Dixon, Lodivia 1862-1900
Posted By: Doris Hoffman, Volunteer (email)
Date: 3/18/2015 at 20:46:26
MET SHOCKING DEATH
LADY INTENTIONALLY TAKES HER OWN LIFE
Miss Lodivia Dixon Saturates Her Fate and Breast with Kerosene and applies Lighted Match--Death Caused by Inhaling Flame--Was a Helpless and Dependent Invalid and Her Mind was Undoubtedly Affected by Troubles
During the quiet hours of last Sunday afternoon, at about 3:40 o'clock there occurred one of the most and sad terible episodes in Akron's history as a result of which Miss Lovidia Dixon met sudden death. The lady lived alone in a rear room of the Tuttle building, on Reed Street, and at the time above stated. S. E. Peters and wife, residing in front rooms of the same building and John R. Jeffers and wife, of Chatsworth, who were visiting them, heard sounds of moaning, as of someone in pain, coming from Miss Dixon's apartment. Knowing her to be subject to heart trouble, Mr. Peters hurried to her room. To his inexpressible horror he found th epoor woman in a kneeling posture on the floor, her breast, face and arms enveloped in fierce flames. Calling for Mr. Jeffers to come in, Mr. Peters seized some bed clothing and, with Mr. Jeffers' assistance, suceeded in quickly extingquishing the fire on her person.
She was carried out the rear door tenderly aid on the walk and dr. Ellis summoned. All this transpired in a short space of time, but only a few seconds after the physician arrived her soul took its flight. A large crowd gathered upon the scene in a few moments and the san spectacle was one never to be forgotten.
Careful investigation was at once made as to the manner in which the flames were communicated to Miss Dixon's person. Upon a small table in the room sat a lamp, the chimney of which had been removed and was sitting on the table. The lamp was almost empty and it was evident the kerosene had recently been poured therefrom the burner being unscrewed and the outside of the lamp wet with oil. There is only one concusion regarding her ddeath that can sensibly be arrived at, which is that she intentionally poured the kerosene from the lamp upon her breast and face, and then applied a lighted match to the same. Her death was directly due to inhaling the flames, although the burns inflicted would ultimaely have been fatal. The hands, arms breast, neck and face were badly charred, and the lips entirely burned away.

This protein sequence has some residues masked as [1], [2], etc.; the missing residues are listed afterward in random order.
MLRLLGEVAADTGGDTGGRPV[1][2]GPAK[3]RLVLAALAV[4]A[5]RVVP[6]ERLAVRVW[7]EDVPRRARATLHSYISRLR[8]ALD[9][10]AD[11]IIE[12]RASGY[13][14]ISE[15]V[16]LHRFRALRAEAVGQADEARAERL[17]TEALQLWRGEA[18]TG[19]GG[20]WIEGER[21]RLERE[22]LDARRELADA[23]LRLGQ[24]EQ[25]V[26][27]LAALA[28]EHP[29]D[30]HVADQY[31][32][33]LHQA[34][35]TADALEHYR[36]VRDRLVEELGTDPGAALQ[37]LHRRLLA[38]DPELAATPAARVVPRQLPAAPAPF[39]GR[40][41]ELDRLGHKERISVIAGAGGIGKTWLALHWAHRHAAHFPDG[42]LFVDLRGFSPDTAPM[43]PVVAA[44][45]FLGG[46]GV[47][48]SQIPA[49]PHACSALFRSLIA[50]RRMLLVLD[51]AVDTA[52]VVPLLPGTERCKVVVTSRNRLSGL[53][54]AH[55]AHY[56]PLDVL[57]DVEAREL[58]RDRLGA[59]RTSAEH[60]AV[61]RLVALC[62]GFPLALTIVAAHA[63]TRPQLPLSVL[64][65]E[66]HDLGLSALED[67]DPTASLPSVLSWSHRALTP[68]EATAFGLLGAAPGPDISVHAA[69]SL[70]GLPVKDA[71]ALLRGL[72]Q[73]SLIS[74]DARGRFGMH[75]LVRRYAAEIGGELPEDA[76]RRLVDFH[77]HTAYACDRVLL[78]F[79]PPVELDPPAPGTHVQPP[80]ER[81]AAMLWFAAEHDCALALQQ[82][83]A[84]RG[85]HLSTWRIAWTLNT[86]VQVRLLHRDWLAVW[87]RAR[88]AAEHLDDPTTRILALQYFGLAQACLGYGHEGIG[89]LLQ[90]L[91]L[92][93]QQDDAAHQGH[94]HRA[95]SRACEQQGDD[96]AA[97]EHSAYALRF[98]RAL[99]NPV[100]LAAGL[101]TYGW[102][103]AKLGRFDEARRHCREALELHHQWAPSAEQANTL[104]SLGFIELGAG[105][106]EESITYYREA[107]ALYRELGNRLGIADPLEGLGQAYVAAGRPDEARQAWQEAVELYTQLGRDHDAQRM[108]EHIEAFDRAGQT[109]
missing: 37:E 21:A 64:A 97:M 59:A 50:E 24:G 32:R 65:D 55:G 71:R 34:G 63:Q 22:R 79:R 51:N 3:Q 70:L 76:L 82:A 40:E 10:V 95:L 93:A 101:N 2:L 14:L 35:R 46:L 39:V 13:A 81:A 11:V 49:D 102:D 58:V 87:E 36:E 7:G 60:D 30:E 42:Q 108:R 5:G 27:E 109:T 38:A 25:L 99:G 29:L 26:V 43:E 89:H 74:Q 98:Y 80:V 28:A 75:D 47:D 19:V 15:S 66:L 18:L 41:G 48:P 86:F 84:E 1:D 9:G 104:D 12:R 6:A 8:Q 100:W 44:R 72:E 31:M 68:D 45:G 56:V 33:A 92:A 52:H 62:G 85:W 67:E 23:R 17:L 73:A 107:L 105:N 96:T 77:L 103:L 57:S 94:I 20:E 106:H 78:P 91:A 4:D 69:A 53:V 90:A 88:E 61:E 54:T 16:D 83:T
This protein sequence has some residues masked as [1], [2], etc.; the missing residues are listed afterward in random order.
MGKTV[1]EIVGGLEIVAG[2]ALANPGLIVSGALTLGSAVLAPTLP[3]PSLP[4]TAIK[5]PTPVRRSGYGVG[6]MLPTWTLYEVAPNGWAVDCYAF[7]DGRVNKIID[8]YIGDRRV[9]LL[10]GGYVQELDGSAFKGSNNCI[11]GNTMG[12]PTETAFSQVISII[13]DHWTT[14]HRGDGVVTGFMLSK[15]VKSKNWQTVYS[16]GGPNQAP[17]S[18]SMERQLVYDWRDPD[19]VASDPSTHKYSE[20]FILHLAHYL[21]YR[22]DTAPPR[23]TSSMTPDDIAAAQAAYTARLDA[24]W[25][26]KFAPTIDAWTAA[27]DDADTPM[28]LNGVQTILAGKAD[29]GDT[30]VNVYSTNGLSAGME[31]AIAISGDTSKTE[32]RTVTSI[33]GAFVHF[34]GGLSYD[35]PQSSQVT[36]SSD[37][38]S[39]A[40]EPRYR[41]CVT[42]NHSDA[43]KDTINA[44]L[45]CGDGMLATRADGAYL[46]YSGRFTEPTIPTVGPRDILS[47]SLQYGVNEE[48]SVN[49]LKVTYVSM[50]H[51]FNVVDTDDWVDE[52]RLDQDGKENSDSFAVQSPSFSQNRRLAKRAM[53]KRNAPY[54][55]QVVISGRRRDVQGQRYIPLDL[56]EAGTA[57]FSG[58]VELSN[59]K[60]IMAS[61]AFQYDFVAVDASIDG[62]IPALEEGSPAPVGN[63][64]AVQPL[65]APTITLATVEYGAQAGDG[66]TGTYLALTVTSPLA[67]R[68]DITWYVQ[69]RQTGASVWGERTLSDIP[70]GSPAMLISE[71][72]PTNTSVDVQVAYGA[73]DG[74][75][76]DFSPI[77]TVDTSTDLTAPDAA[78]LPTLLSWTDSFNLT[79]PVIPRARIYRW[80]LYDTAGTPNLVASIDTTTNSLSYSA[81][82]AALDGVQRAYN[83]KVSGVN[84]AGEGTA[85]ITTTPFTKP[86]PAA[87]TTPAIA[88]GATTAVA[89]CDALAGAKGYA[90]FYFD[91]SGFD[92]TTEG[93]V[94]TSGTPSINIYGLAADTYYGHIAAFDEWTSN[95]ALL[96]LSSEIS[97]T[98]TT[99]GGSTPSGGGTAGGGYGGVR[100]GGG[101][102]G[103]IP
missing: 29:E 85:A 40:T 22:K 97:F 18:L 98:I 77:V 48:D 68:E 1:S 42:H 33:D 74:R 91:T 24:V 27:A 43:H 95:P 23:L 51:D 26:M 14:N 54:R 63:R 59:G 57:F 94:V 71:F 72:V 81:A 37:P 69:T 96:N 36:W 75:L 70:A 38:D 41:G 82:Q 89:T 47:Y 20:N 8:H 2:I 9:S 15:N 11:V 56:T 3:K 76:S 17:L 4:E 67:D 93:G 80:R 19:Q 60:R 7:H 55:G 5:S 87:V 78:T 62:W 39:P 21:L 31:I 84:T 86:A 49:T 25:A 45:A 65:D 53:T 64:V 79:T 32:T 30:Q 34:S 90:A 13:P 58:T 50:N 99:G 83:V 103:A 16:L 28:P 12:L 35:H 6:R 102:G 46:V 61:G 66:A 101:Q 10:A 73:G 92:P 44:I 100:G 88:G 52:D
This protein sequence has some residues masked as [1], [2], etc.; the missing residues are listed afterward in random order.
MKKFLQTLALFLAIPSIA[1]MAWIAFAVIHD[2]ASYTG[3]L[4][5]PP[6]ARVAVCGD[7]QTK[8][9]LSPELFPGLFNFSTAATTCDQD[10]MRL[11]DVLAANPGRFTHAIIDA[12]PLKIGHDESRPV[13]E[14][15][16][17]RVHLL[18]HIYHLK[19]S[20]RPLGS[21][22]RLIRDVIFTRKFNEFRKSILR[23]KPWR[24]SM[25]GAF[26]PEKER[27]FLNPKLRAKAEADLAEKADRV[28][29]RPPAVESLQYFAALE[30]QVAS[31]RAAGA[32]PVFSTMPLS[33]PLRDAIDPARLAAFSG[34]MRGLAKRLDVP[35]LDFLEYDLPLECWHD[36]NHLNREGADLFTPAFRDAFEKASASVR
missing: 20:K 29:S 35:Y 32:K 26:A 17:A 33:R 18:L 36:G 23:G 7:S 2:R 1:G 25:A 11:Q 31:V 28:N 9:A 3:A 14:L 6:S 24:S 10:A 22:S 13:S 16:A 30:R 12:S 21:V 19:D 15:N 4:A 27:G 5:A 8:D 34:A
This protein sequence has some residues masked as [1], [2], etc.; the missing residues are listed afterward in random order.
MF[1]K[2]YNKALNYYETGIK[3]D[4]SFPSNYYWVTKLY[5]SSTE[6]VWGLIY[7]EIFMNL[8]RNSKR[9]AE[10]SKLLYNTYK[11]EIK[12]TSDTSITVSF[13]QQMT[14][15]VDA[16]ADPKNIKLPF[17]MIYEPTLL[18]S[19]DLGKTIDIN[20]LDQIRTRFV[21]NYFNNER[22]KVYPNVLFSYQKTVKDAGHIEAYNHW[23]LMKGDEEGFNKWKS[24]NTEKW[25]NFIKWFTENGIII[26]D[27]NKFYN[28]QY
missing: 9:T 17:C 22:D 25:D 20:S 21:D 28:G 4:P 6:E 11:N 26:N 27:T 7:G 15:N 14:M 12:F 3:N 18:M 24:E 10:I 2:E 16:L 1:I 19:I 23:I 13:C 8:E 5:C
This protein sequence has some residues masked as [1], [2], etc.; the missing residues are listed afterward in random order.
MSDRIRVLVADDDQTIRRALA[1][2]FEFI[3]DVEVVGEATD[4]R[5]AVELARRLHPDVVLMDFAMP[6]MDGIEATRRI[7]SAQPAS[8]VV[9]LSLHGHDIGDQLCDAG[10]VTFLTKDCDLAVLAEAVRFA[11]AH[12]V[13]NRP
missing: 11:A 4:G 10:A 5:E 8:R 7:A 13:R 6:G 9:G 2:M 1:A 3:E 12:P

Immediately after the lady's death, a telephone message was sent to the county coroner, apprising him of the circumstances; but Mayor Slaughter, acting as a justic of the peace, took charge of the case and empanelled a jury, comprised of Dr. H. H. Cilley, M. A. A gnes and E. J. Bradley. After the inquest the jury returned a verdict to the effect that Miss Dixon came to her death by ignition of her clothing, the orgin of fire being unknown.
There are several reasons which might have lead Miss Dixon to have taken her own life. In the first place, she was an invalid, having lost the use of her lower limbs and was compelled to get about in a wheeling chair. Her parents were both dead, but a brother and sister reside in England, although to relatives live in thsi country. She was at times very despondent over her condition and dependency upon oothers, and a couple of weeks ago suffered a temporary attack of insanity or hysteria which required te attention of a physicaian.
Mrs. Evelyn Parke was among the witness testifying before the coroner's jury, stating that on Tuesday of last week she had vicited her friend, Miss Dixon, at her home, when she acted in a peculiar manner and seemed very low spirited, accusing witness of talking about her, and remarking also that she hoped she would not live to old age. Putting all these facts together would indicate that her mind had become slightly affected and that the act was probably premediated.
Miss Dixon was in the habit of writing considerable scriptural literature, the passages being generally of a rather melancholy nature.
Deceased was about theirty-nine years of age and a native of England. She came to Akron seven years ago with the family of Fred Myers and has since resided here. She was possessed of an unusually bright mind, was very active in religious work and a devout member of the Baptist church.
In the comb-case at her home was found a letter addressed to the members of her church, evidently written but a short time before her death, stating that she knew she was a sinner and praying forgiveness, but no allusion whatever was made of her intention to end her earthly existence.
Until about eighteen months ago she had made her home with the family of Fred Myers since which time she had lived by herself, doing light sewing and recieving some assistance from the church and county, this latter allowance having recently been slightly reduced by the board during the summer months. Withal, she was a most lovable and interesting lady, and the entire community was saddened by her untimely and frightful taking off.
The funeral services were held at the Baptist church on Monday afternoon, REv. Geo. Jones delivering the sermon. There was a very large attendance and the floral offerings were most beautiful. Interment was made in the Akron cemetery.
Thursday, May 3, 1900
Plymouth Obituaries maintained by Linda Ziemann.
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